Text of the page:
Purpose: The purpose of this pilot study was to determine if pedometer placement sites in women, other than the waist, provide the same results.
Data sources: Three pedometers were given to 12 women to wear on a bra strap, waist, and shoe for a week and then rotated through each site. The participants recorded their daily step counts in a log, turned in weekly, and were instructed not to change their daily routine. Body mass index (BMI), placement preference, and waist and hip measures were collected at enrollment and the concluding sessions.
Conclusions: Women's adiposity distribution patterns and clothing provide potential barriers to pedometer use at the waist. Daily walking is an affordable option for physical activity counseling by nurse practitioners (NPs). The bra and shoe placements were not found to be equitable alternative sites compared with waist placement of pedometers. However, 75% of participants had improvement in BMI and waist-to-hip measures with no lifestyle intervention. The participants preferred a placement perceived as comfortable and consistent.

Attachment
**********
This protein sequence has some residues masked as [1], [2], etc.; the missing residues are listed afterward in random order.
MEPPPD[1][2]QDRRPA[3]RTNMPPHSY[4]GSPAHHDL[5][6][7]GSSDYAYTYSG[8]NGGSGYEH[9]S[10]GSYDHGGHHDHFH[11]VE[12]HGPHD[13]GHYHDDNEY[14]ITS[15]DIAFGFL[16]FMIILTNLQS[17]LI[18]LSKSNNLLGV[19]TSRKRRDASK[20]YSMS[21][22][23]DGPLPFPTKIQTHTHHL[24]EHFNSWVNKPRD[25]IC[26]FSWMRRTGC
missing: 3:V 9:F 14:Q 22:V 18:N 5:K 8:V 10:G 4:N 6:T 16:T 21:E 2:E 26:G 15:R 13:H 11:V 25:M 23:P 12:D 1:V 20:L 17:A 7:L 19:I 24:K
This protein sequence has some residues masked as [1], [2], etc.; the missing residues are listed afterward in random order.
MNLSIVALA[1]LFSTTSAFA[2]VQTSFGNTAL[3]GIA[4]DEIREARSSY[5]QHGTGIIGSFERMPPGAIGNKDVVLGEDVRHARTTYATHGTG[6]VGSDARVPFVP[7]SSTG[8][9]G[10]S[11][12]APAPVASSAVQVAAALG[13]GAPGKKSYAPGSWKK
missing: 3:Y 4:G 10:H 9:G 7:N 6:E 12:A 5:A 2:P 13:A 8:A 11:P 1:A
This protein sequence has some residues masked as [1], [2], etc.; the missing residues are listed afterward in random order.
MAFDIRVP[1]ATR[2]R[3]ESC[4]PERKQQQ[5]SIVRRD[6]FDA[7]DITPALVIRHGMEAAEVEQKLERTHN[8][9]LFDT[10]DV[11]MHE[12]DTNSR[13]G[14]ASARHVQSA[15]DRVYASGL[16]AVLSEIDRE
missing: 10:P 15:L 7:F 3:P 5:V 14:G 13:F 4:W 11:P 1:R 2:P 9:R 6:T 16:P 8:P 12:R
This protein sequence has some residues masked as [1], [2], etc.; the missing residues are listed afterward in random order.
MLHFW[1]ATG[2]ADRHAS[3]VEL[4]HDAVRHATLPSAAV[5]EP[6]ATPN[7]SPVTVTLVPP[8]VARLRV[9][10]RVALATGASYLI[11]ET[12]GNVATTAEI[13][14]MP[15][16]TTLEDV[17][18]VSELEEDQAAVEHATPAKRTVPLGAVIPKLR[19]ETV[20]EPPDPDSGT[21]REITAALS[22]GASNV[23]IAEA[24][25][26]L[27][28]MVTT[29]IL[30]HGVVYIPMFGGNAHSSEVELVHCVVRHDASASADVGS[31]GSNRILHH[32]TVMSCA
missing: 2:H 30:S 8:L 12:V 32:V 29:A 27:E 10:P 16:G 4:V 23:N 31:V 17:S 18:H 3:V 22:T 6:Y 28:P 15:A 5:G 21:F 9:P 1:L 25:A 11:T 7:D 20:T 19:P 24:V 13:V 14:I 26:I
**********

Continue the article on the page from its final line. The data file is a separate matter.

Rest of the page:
Implications for practice: The results inform NPs that women need to consistently wear pedometers in a daily walking program, which can lead to beneficial changes in BMI. NPs should encourage walking as a form of daily physical activity, which may be monitored by a pedometer worn consistently.